Music Editors Lorcan Drury and Faith Parker sat down with Cleopatrick, comprising of Ian Fraser and Luke Gruntz, before their set at Reading Fest to chat about their latest music and festivals
Faith: Hey guys, how’s it going? How has your summer been so far?
Ian and Luke: Great. Busy, very busy.
Faith: Have you managed to see any sets so far?
Luke: No, we actually just got here. We’re going to catch some stuff before we play, we’ve got a good stage today.
Faith: Who are you looking forward to catching?
Luke and Ian: Sick Joy, Tiger Cub.
Faith: This is your first time at Reading and Leeds. Do you have any past festival highlights, either as an artist or as a festival goer? What stands\ out for you?
Ian: I love playing festivals, it’s always the best. I’m trying to think of something that comes to mind.
Luke: We went to Osheago Festival in Montreal. That was like our first time ever really going to a festival. We went as attendees, right when we started the band. It was so cool seeing all our favourite artists in one place, we’d never experienced anything like that before. And being able to check out new people that we hadn’t heard of. It was exhausting. When we started to actually play festivals we realised that it was really fun to be in the back where there’s chairs.
Ian: Secret pathways to get to places.
Luke: Watch the same bands but like side stage. I always think back to that Osheago experience and how now playing festivals it’s like that but only the good parts. Not covered in dirt or exhausted or dehydrated or anything like that.
Faith: You’ve recently toured with Royal Blood. What was it like touring with them?
Ian: It was cool. They were super sweet guys and their whole team was really amazing and accommodating and they were very quick to make us super comfortable. But it was a pretty grinding tour, we were pretty much chasing their bus the entire time and in the US the drives are massive. It was definitely a grind but as far as the Royal Blood part it was super cool, they were really good to us.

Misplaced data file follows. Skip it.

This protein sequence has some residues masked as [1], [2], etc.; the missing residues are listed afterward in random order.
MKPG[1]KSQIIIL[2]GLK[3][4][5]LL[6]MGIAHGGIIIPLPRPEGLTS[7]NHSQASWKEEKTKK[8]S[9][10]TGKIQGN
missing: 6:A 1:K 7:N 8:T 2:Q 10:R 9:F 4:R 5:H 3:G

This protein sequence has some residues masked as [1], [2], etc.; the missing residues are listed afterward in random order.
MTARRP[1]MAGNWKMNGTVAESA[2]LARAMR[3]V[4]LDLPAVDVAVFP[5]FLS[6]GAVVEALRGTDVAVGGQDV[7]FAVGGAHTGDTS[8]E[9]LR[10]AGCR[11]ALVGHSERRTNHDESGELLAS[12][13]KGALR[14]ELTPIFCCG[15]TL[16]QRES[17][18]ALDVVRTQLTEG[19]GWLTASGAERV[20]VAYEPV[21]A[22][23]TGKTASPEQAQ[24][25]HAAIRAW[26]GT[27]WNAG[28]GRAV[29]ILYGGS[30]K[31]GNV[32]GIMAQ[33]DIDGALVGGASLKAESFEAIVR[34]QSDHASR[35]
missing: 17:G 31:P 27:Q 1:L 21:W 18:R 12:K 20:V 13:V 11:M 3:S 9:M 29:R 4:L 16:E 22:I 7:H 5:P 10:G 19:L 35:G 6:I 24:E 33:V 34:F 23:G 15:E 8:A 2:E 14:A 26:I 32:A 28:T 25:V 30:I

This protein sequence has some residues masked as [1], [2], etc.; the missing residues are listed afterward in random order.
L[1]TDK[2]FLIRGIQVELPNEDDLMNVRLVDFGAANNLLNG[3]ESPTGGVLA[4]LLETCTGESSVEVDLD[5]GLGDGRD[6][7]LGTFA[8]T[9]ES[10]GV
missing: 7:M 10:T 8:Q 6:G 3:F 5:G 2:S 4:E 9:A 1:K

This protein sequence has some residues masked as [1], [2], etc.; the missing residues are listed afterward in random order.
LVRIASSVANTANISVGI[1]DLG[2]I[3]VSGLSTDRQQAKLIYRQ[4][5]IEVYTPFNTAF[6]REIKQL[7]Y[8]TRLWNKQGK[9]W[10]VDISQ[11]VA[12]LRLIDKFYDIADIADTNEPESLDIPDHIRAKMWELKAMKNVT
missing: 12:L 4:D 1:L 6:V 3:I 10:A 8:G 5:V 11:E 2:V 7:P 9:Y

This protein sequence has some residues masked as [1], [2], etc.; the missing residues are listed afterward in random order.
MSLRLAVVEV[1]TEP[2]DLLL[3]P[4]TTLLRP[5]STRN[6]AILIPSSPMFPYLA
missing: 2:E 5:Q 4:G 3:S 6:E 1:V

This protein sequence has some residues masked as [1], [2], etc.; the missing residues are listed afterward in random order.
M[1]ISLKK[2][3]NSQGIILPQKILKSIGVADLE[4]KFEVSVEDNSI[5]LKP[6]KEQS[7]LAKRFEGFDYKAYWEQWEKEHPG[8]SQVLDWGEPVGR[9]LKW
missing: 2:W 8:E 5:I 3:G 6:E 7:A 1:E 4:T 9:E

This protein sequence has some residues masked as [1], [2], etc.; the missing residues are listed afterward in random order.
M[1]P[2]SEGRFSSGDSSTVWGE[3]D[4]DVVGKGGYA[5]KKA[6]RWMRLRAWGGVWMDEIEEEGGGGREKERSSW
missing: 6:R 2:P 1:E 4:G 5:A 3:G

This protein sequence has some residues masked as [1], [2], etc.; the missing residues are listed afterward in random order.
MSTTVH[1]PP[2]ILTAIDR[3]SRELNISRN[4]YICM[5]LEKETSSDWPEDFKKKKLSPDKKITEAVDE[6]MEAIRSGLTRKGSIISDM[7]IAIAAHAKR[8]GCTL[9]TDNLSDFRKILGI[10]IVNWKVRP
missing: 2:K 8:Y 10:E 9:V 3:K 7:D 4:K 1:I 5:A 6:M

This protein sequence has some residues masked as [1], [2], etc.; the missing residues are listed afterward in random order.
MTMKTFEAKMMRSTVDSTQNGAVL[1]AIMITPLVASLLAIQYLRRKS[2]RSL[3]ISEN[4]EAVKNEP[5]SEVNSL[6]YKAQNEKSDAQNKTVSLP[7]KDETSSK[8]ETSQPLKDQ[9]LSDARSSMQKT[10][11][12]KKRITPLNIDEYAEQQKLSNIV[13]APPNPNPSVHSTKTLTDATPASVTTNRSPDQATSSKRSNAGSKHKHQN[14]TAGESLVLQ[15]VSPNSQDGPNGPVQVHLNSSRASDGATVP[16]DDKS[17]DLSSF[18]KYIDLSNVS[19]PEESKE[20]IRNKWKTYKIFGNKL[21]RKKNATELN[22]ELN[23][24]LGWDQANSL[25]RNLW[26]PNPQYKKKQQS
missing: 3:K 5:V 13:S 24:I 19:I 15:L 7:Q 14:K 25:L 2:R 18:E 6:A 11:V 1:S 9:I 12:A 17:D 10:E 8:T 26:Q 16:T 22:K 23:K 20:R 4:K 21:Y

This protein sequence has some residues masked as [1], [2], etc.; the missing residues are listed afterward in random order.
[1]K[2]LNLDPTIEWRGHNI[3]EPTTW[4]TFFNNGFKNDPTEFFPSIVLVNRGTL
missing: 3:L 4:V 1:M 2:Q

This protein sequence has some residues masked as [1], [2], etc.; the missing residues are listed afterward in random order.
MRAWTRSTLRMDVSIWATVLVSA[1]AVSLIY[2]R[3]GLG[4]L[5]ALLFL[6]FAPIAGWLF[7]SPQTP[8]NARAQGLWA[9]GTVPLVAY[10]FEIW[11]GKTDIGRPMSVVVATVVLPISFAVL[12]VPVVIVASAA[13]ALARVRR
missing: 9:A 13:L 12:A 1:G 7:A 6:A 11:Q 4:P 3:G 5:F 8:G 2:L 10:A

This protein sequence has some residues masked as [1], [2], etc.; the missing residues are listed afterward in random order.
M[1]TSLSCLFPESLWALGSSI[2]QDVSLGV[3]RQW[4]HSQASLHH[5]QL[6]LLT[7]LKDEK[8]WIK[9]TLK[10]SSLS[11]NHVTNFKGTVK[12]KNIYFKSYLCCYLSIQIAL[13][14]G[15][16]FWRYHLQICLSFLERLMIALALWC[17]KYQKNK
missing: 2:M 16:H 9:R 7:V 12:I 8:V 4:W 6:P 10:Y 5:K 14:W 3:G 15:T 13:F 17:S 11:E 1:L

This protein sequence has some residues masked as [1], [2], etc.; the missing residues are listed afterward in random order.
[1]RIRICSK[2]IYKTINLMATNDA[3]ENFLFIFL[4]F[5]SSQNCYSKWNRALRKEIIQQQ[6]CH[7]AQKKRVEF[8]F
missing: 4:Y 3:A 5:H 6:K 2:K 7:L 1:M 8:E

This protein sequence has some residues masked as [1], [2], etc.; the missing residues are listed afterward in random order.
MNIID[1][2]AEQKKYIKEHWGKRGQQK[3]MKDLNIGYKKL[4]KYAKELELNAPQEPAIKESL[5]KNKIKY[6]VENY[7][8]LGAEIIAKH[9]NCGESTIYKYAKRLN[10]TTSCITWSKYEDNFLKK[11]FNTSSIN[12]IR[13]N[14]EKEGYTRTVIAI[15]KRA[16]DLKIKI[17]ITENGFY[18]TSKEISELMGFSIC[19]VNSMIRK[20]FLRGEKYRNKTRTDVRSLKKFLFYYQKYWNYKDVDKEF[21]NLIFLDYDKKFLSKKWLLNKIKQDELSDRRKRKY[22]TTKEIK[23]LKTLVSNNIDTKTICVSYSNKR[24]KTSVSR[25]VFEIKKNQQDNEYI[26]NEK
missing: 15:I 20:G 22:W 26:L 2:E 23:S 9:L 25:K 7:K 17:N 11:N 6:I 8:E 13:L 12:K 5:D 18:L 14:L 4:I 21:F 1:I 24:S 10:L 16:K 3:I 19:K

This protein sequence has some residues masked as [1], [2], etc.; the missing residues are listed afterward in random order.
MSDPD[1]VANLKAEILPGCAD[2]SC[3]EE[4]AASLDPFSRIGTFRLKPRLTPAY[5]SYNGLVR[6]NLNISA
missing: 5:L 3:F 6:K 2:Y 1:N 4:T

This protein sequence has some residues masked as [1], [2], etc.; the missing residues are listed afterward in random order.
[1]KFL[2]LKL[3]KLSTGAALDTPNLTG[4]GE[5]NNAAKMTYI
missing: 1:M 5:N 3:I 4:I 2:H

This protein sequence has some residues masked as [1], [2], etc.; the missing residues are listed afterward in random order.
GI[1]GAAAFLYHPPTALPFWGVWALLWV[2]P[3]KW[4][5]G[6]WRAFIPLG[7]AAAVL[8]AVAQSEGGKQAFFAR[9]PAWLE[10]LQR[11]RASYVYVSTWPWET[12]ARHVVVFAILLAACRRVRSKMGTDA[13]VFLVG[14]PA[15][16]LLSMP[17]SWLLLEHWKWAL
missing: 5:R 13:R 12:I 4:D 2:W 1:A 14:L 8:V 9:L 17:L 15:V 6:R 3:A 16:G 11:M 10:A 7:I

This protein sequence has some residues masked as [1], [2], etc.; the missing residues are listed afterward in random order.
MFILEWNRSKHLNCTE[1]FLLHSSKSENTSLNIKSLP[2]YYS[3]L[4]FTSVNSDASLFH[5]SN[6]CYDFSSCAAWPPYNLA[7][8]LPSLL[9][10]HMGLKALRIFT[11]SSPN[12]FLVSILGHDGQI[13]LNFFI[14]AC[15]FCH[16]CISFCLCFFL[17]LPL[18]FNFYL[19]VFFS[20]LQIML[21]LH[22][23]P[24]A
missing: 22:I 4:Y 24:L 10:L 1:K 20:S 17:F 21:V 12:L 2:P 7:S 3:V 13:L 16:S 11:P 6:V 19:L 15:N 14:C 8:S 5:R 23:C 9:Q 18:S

Faith: Have you ever kept anything from backstage from a show, like a part of a set or posters?
Luke: We did a Maida Vale session and they just announced that the building was going to be demolished and we were playing in the room where everyone did the legendary sessions. It was really special and we were in there packing up to leave and there was this fire code sign on the wall and I just ripped it off and brought it home. I don’t think anyone is going to miss it, so it’s fine.
Faith: Do you still have it?
Luke: Yeah I do, I look at it fondly.
Faith: Your album Bummer has been toured quite a bit now, what songs from that album do you enjoy playing most? What gets the best reactions?
Ian: I love playing ‘VICTORIA PARK’, it’s not necessarily the craziest song when we play it, but there’s a nice wave to it, something about the tempo for me. It’s a good moment. ‘PEPPERS GHOST’ as well.
Luke: ‘GOOD GRIEF’ is sick. I really like that song. It’s really fun to play.
Faith: What was the inspiration behind your latest single ‘OK’?
Luke: We’ve kind of had that song for a little while. We couldn’t really get around to recording it. It’s about a lot of things but mostly about clicking ok on stuff. I feel like now more so than ever, I’ve just got to accept a lot of cookies these days and click ok on this and privacy policies and all that. I don’t read that sh*t.
Lorcan: You have no idea what you’re signing up for.
Luke: Yeah, I just do it. Cool, I get to see funny videos.
Faith: We’re a student newspaper and Reading Fest attracts a lot of young people. We were wondering what advice would you give to young people starting in the music industry trying to play at festivals like this?